Alec and the football club.
In the 1931/32 season I joined the Football Club and in 1933 became treasurer, only to find all the established players didn’t pay their subs, while youngsters who did were deprived of a game. I then took the Secretary’s job and became Captain too, and with the help and guidance of Cherry Belton and Mr Mitchell we made the Gallipot Inn our HQ and started all over again, losing every match in the first season, but with 17 members we were able to field the best eleven in the Tunbridge Wells League and the remaining six, plus five others in the East Grinstead League, thus everybody got some football. From Division 4 we progressed to Division 2 by 1939. Not only that, we were awarded the ‘Sportsmanship Trophy’ in 3 successive years.
Silver Jubilee of King George V, 1935.
In the 30’s was the Silver Jubilee of King George V in 1935 and then the Coronation of King George VI in 1937. Under the guidance of Mr Noakes (School Head) and an enthusiastic committee we provided a memorable day, both on sunny occasions. Badminton and tennis were also pleasurable pursuits which I gave up later to concentrate on hockey and cricket.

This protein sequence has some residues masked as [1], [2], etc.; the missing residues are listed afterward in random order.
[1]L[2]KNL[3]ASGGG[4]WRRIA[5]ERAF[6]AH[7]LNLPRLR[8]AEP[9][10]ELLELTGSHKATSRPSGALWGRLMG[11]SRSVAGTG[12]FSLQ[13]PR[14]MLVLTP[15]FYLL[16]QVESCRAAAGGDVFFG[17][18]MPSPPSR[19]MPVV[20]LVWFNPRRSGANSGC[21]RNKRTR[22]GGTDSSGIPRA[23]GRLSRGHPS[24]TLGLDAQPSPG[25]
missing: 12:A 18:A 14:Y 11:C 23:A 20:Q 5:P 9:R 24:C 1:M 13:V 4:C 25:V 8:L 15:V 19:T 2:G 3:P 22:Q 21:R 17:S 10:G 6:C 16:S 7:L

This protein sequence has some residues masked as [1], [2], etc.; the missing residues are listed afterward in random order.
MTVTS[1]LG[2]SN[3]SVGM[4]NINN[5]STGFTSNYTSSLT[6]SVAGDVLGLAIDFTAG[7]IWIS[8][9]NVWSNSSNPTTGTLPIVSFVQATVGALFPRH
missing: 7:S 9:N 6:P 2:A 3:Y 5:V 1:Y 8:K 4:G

Perhaps the last photograph of all the children together 1941.
Enclosed is a photograph of my brothers and sister taken at Whitsun, 1941.Ray, not yet in uniform, was later a Rifleman in the Cameronians and did not return from D.Day plus. His name is to be found on the Village memorial.
The Butler ‘Children at War’, Whitsun 1941. Top row, L to R, Ben, Ray, Alec. Bottom row, Jack, Olive & Peter.
More on Charlie Butler and his sheep.
Our dad was a shepherd. Not ‘The Good Shepherd’ I hasten to add, but a very, very good one. Having reached the required standard he left school (Sissinghurst) at the age of eleven years. At 18 he was in charge of a pedigree flock of Kent – or Romney Marsh – sheep. Keeping the ‘flock books’ in his beautiful hand – almost copperplate. Sheep were his life and Kents his favourite breed. Being away from home for 12 years, it wasn’t until the late 40s or early 50s that I really got to know him, and found him to be a ‘good man’ with sound principles. It was for these attributes Mr Mann tried so hard to persuade him to return to Bolebroke. Unsuccessfully, I might add.
Alec Butler’s Father, Charlie Butler – a shepherd from the age of 17.
On the right, 2 minutes silence Armistice Day 1923